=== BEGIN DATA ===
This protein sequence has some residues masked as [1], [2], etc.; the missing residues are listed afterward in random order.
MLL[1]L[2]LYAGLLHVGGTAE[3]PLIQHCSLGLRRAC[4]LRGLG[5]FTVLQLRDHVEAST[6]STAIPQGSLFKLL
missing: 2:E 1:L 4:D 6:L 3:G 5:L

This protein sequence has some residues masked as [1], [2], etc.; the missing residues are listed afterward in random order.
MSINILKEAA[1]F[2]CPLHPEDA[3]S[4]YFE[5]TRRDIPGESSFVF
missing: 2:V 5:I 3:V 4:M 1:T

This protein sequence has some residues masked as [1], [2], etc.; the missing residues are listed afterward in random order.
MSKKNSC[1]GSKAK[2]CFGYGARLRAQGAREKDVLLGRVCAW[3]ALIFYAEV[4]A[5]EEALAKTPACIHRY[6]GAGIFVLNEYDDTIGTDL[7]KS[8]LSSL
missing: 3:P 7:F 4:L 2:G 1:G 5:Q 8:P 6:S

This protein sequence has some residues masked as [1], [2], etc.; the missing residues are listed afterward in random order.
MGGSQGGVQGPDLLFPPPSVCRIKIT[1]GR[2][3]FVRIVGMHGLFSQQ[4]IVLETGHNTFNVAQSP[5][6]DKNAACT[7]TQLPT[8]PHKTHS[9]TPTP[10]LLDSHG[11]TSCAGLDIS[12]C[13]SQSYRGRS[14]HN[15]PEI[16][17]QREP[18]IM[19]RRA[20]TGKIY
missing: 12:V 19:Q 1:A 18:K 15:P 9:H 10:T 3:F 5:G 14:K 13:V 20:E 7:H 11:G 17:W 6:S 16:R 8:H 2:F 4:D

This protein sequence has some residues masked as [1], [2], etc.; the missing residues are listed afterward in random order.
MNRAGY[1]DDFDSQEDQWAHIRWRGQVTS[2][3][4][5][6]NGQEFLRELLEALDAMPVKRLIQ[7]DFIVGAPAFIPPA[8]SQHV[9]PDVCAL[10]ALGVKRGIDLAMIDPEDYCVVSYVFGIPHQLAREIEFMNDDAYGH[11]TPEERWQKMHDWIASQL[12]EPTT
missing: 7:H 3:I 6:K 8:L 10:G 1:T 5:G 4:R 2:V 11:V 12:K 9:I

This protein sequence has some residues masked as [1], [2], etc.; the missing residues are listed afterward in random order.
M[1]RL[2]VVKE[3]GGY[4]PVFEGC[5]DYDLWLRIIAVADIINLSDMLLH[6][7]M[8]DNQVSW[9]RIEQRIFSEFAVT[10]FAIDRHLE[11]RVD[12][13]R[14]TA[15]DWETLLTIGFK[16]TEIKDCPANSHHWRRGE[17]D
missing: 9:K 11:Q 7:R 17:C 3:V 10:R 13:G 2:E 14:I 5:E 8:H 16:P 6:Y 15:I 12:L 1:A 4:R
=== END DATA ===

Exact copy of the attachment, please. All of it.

This protein sequence has some residues masked as [1], [2], etc.; the missing residues are listed afterward in random order.
MLL[1]L[2]LYAGLLHVGGTAE[3]PLIQHCSLGLRRAC[4]LRGLG[5]FTVLQLRDHVEAST[6]STAIPQGSLFKLL
missing: 2:E 1:L 4:D 6:L 3:G 5:L

This protein sequence has some residues masked as [1], [2], etc.; the missing residues are listed afterward in random order.
MSINILKEAA[1]F[2]CPLHPEDA[3]S[4]YFE[5]TRRDIPGESSFVF
missing: 2:V 5:I 3:V 4:M 1:T

This protein sequence has some residues masked as [1], [2], etc.; the missing residues are listed afterward in random order.
MSKKNSC[1]GSKAK[2]CFGYGARLRAQGAREKDVLLGRVCAW[3]ALIFYAEV[4]A[5]EEALAKTPACIHRY[6]GAGIFVLNEYDDTIGTDL[7]KS[8]LSSL
missing: 3:P 7:F 4:L 2:G 1:G 5:Q 8:P 6:S

This protein sequence has some residues masked as [1], [2], etc.; the missing residues are listed afterward in random order.
MGGSQGGVQGPDLLFPPPSVCRIKIT[1]GR[2][3]FVRIVGMHGLFSQQ[4]IVLETGHNTFNVAQSP[5][6]DKNAACT[7]TQLPT[8]PHKTHS[9]TPTP[10]LLDSHG[11]TSCAGLDIS[12]C[13]SQSYRGRS[14]HN[15]PEI[16][17]QREP[18]IM[19]RRA[20]TGKIY
missing: 12:V 19:Q 1:A 18:K 15:P 9:H 10:T 3:F 5:G 14:K 13:V 20:E 7:H 11:G 17:W 6:S 16:R 8:H 2:F 4:D

This protein sequence has some residues masked as [1], [2], etc.; the missing residues are listed afterward in random order.
MNRAGY[1]DDFDSQEDQWAHIRWRGQVTS[2][3][4][5][6]NGQEFLRELLEALDAMPVKRLIQ[7]DFIVGAPAFIPPA[8]SQHV[9]PDVCAL[10]ALGVKRGIDLAMIDPEDYCVVSYVFGIPHQLAREIEFMNDDAYGH[11]TPEERWQKMHDWIASQL[12]EPTT
missing: 7:H 3:I 6:K 8:L 10:G 1:T 5:G 4:R 2:V 11:V 12:K 9:I

This protein sequence has some residues masked as [1], [2], etc.; the missing residues are listed afterward in random order.
M[1]RL[2]VVKE[3]GGY[4]PVFEGC[5]DYDLWLRIIAVADIINLSDMLLH[6][7]M[8]DNQVSW[9]RIEQRIFSEFAVT[10]FAIDRHLE[11]RVD[12][13]R[14]TA[15]DWETLLTIGFK[16]TEIKDCPANSHHWRRGE[17]D
missing: 9:K 11:Q 7:R 17:C 3:V 10:R 13:G 2:E 14:I 5:E 8:H 16:P 6:Y 15:I 12:L 1:A 4:R